At first I kept my distance behind the other riders, starting about a wheel's length behind. Both cautious and fearful, I fretted about potentially running into the person in front of me, hitting their tire, not seeing the road in front of the people before me, braking too hard and hitting the person behind me.
As I rode, I was given tips and advice from many of the riders in my group. They told me:
-You're doing an awful lot of wobbling. I think you're bike's too big. You might want to size down.
-Use a speedometer to track your speed while pacing. When you pull, you want to keep the same speed as the pack.
-When drifting back, stay close to the sides of the other riders, and always look for cars before you pull out to drift back.
-Pedal in circles, don't push down. You'll save energy.
-When pacing, look at the shoulders of the rider in front of you. This way you can better gauge your distance from them instead of looking at the wheels.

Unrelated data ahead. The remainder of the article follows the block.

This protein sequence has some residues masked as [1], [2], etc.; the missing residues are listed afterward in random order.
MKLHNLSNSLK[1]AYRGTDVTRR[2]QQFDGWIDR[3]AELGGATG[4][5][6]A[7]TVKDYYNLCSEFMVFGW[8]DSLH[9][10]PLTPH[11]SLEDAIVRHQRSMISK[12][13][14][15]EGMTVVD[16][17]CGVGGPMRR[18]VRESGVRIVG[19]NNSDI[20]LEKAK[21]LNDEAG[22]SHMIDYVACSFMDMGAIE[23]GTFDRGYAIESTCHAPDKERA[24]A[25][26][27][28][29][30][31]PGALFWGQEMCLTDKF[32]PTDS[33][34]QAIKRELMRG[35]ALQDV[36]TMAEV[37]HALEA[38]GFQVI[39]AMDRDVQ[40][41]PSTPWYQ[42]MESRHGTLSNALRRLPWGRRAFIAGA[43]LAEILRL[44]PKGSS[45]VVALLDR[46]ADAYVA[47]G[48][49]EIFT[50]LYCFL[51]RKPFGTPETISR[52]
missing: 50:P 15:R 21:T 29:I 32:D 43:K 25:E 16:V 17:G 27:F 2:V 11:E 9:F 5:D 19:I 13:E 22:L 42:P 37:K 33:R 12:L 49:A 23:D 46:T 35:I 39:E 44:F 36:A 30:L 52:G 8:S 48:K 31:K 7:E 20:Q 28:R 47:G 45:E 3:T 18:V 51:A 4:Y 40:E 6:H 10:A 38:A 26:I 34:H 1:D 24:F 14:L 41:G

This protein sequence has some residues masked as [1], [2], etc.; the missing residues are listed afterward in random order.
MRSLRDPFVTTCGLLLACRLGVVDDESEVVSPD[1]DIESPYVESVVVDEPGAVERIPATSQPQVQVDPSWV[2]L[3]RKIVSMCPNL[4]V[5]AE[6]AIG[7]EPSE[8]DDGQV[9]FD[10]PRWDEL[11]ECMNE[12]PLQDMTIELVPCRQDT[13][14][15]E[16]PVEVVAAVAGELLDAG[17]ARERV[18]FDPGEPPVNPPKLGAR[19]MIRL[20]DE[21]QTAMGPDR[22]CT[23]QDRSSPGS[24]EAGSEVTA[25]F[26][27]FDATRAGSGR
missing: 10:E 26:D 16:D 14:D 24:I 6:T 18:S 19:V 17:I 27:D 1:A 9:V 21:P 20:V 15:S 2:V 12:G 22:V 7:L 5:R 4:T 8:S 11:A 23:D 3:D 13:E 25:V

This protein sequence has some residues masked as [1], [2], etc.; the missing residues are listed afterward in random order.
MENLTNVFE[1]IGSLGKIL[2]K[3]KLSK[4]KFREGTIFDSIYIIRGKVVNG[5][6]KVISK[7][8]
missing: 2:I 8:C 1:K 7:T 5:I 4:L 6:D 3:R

-When pulling, to each his own. Pull only as much as you can.
-Drink more water! Eat! Speaking of which... I found an educational video for you.
While all of this was extremely helpful, it did make me nervous, too. I thought I knew much about riding a bike. It seemed easy once you figured out how to pedal, but road racing is a different animal. Definitely a fun one, though. After several more Yale rides, the distance between my front wheel and wheels of the riders in front of me grew smaller as I grew more confident.
Of course, confidence is not without its hiccups. In my first several rides, I had two flats that I was too slow to fix, and a more experienced rider fixed them for me to save time (a little embarrassing, but now I fix them faster). On another ride, my handlebars fell forward on a downhill because I didn't tighten them enough. No crash, but embarrassing. On a later ride, my seat knocked itself backwards when I hit a bump. I spent the last 10 miles riding on my thighs because I didn't have a tool. Lessons learned: bring the right tools, bring a hand pump, bring extra water, check your bike before each ride to avoid accidents, and fill your tires past 80 psi (they should be about 100-120 psi for a typical road bike, but I didn't know that, and I flatted twice because of it).
With much learned about group riding and how to prepare for racing, thanks to the support of experienced riders on the Yale Cycling team, I was ready for the beginning of the Eastern Collegiate Cycling Conference season! To be continued....